Album Review

Brotzmann, Van Hove, Bennink – “Tschus” – [Cien Fuegos]

abacus   2/8/2012   12-inch, Jazz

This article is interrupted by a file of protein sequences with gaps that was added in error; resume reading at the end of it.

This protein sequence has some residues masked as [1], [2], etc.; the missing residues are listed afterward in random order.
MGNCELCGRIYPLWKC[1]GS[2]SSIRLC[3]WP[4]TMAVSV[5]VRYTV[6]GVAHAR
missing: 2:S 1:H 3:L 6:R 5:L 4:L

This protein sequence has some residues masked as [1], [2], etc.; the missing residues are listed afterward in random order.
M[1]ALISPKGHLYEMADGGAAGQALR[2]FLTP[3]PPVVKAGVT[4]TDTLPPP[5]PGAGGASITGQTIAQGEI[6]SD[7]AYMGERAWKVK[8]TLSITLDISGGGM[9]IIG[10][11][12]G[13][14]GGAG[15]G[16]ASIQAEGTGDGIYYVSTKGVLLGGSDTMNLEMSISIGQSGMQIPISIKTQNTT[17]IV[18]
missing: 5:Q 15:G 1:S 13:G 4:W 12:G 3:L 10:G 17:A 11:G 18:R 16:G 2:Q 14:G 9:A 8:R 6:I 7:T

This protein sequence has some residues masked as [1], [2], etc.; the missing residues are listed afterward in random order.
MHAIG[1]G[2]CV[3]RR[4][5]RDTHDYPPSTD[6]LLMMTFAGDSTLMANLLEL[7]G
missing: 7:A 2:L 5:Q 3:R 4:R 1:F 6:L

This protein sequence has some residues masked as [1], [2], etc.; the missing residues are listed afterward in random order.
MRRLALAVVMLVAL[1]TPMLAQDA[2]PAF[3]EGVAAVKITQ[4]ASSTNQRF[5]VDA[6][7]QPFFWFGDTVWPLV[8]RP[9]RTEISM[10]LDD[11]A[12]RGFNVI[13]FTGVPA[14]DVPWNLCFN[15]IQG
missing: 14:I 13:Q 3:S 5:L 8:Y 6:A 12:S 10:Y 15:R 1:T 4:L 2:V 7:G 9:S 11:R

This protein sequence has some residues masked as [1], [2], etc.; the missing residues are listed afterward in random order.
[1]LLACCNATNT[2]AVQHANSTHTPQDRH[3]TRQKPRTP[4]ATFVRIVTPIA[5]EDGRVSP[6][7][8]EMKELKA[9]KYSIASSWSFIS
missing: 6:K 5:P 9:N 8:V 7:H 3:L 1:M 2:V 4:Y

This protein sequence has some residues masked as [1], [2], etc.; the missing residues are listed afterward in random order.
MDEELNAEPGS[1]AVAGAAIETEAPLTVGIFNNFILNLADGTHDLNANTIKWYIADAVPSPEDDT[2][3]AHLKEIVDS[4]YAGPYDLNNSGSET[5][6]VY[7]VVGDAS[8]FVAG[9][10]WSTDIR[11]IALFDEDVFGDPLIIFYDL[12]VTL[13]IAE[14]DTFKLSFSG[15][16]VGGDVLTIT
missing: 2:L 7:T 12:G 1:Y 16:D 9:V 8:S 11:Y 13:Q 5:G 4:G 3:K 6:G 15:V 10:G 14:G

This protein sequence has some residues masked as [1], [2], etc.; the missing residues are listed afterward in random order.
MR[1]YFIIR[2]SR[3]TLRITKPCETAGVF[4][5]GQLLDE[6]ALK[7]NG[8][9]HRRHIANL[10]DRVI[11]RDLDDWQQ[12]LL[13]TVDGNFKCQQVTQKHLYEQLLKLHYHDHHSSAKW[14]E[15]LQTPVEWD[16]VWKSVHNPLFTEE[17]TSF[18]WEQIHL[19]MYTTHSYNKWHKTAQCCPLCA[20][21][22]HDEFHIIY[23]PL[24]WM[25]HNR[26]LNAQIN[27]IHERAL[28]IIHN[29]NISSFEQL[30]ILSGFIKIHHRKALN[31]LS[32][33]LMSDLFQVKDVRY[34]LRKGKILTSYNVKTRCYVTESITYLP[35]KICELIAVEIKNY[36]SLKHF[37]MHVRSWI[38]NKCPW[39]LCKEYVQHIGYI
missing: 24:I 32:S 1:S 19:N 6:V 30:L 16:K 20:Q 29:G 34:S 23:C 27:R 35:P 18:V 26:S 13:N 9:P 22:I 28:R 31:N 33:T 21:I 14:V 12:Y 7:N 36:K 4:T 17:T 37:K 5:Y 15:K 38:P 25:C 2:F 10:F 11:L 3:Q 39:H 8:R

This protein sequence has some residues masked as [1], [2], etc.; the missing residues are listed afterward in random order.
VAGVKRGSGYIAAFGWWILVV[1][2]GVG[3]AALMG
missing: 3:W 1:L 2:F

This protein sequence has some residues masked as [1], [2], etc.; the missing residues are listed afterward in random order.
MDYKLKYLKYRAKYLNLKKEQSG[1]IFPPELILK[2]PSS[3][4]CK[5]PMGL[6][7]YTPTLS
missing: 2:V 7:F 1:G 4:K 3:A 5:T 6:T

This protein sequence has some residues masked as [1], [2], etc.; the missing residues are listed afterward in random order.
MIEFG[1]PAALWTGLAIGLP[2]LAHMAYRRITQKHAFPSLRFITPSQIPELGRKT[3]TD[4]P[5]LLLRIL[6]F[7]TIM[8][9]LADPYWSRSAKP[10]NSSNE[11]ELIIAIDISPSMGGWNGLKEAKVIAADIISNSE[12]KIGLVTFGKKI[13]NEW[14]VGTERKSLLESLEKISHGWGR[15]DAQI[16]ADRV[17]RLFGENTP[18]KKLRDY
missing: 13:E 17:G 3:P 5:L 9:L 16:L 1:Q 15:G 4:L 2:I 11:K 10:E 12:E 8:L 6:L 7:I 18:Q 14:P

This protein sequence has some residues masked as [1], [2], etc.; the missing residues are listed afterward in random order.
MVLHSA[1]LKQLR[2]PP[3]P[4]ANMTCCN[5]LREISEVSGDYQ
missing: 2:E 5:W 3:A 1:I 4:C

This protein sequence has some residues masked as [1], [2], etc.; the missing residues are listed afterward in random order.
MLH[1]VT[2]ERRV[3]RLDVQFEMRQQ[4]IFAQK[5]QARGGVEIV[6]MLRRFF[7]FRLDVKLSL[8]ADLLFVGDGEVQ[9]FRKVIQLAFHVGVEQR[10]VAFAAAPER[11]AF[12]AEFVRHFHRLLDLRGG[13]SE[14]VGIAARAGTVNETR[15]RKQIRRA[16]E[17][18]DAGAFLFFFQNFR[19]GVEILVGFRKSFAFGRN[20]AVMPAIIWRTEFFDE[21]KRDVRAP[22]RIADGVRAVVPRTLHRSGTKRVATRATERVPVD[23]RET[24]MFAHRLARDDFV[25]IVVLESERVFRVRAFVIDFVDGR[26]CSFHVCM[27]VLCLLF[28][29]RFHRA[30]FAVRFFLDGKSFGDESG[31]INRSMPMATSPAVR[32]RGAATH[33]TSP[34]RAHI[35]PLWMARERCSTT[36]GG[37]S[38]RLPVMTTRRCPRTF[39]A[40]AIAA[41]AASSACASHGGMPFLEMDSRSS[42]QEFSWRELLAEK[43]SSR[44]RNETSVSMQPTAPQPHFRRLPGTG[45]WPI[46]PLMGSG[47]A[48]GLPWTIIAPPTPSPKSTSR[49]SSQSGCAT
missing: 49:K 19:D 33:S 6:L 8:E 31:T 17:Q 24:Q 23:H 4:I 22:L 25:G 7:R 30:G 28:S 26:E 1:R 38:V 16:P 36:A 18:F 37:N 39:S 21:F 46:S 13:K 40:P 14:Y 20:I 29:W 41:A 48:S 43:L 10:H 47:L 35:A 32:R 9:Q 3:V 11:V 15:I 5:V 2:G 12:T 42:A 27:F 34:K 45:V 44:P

Tschus, meaning goodbye in German, is a reissue of a 1975 LP originally out on FMP of this trio of Euro jazz freaks that collaborated a lot at the time, carrying forward the legacy of free jazz on that side of the pond for decades. We see a rare playful side of Brotzmann (Germany), who doesn’t fall back on the caterwauling screams as much and delves into some twisted, smoky jazz melodies tethered by the textural sound sculptures of multi-faceted Bennink (Netherlands), who plays everything from drums to clarinets, toy noisemakers to the studio walls and floors, injecting a strange humor into everything he touches. Van Hove (Belgium) seems to embody the entire jazz idiom and beyond, filling all the spaces between with his unique sound, simultaneously chaotic and cerebral. The players freely drift away and together on their own listless trajectories anchored in on a single wave of consciousness. Each track has a distinct personality and the album has the momentum of a discordant cycle of dream sequences that evoke a confusing array of images that leave you emotionally squandered. Endless Jack-in-the-box spinning, whistling workers at a tiny toy factory, particulate deconstruction of cacophonous circus extravaganzas. The album ends with a painful rendition of the title, sung by Brotzmann in true sappy lounge form.

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